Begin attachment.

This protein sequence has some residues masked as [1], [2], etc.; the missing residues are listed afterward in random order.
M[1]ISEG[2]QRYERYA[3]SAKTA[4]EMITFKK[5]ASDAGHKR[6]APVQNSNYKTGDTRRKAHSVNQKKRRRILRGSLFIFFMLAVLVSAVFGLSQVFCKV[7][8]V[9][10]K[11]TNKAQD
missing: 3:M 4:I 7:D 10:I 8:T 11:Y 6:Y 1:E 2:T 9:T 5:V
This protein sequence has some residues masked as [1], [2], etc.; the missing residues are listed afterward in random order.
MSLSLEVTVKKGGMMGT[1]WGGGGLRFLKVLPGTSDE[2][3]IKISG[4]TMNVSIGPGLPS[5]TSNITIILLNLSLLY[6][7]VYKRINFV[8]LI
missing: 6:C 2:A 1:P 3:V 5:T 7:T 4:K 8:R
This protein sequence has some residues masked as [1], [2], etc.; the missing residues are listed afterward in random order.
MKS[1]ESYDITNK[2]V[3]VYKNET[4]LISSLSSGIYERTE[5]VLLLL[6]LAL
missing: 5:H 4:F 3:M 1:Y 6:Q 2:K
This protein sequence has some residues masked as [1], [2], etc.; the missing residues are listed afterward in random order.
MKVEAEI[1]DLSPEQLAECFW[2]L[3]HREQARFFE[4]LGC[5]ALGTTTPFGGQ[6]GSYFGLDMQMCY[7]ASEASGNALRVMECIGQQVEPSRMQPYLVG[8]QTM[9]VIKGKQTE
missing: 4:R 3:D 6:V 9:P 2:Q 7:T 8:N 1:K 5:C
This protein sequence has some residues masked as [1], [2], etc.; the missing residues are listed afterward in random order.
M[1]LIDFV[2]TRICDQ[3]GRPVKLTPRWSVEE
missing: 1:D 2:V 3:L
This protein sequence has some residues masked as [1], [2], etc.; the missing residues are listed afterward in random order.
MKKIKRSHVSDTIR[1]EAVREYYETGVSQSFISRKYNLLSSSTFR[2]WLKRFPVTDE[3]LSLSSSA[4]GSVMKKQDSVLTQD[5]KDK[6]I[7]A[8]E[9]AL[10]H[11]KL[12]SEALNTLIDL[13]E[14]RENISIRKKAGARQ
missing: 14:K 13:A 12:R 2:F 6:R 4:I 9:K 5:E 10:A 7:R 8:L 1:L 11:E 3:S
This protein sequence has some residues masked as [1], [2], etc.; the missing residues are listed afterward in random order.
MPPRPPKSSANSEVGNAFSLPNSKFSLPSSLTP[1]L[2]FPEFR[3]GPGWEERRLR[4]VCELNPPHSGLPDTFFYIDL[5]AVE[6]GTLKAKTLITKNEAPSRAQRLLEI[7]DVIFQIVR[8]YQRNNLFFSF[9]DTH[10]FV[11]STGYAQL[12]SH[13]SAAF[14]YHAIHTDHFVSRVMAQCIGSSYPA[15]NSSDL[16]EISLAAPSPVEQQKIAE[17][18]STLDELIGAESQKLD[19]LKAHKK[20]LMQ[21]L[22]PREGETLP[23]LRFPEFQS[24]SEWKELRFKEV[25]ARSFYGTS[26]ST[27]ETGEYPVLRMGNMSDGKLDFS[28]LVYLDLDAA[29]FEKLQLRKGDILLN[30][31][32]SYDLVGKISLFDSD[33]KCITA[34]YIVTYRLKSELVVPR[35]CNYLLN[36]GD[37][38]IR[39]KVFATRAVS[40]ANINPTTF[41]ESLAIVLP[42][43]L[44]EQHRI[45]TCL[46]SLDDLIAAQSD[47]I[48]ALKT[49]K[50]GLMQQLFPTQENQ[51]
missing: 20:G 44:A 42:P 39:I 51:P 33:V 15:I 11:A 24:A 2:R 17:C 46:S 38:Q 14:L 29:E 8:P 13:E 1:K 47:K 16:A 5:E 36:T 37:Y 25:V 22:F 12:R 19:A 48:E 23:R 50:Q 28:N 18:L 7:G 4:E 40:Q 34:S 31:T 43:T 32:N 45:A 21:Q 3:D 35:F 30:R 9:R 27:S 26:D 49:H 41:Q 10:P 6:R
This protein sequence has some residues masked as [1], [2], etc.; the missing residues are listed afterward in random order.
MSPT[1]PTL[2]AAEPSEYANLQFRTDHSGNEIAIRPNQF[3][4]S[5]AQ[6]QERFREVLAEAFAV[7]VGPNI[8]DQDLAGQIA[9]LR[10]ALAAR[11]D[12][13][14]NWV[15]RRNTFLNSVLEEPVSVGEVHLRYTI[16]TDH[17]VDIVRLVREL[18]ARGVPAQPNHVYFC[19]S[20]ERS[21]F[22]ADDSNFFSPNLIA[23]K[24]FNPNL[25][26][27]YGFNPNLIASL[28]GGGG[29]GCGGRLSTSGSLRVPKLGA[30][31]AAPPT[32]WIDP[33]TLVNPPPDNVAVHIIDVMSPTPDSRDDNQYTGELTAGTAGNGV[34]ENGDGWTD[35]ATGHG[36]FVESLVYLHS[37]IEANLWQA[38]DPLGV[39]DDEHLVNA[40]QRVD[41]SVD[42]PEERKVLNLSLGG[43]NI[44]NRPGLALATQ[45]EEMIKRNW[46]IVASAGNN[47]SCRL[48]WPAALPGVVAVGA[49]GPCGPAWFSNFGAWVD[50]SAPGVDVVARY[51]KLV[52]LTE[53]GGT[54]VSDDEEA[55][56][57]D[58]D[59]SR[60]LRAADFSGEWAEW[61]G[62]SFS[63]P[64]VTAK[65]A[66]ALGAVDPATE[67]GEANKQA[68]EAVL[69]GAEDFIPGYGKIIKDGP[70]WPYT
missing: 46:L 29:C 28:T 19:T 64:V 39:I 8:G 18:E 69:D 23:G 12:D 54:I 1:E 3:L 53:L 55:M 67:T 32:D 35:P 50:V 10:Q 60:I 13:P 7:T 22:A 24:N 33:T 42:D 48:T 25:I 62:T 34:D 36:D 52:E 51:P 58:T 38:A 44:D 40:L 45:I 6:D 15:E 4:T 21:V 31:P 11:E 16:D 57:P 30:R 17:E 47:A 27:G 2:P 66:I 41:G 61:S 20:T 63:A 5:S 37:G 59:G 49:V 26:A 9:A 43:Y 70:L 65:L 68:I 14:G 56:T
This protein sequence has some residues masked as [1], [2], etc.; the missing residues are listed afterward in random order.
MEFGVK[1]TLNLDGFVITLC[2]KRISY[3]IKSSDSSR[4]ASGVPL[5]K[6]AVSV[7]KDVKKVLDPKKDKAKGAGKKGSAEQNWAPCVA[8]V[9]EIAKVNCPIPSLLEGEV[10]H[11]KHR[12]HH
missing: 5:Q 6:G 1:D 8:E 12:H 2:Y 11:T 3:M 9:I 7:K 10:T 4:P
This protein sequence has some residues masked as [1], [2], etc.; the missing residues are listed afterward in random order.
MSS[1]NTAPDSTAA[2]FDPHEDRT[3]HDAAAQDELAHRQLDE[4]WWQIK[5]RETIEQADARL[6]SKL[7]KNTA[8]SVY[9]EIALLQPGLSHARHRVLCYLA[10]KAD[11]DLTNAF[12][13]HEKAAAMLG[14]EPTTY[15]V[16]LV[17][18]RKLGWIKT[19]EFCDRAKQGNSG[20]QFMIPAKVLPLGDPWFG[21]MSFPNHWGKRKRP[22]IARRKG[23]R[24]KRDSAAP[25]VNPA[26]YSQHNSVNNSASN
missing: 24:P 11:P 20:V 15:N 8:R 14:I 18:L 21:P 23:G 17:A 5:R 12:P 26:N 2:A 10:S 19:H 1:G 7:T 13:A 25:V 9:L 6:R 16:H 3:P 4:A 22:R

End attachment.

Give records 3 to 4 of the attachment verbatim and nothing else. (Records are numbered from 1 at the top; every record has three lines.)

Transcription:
This protein sequence has some residues masked as [1], [2], etc.; the missing residues are listed afterward in random order.
MKS[1]ESYDITNK[2]V[3]VYKNET[4]LISSLSSGIYERTE[5]VLLLL[6]LAL
missing: 5:H 4:F 3:M 1:Y 6:Q 2:K
This protein sequence has some residues masked as [1], [2], etc.; the missing residues are listed afterward in random order.
MKVEAEI[1]DLSPEQLAECFW[2]L[3]HREQARFFE[4]LGC[5]ALGTTTPFGGQ[6]GSYFGLDMQMCY[7]ASEASGNALRVMECIGQQVEPSRMQPYLVG[8]QTM[9]VIKGKQTE
missing: 4:R 3:D 6:V 9:P 2:Q 7:T 8:N 1:K 5:C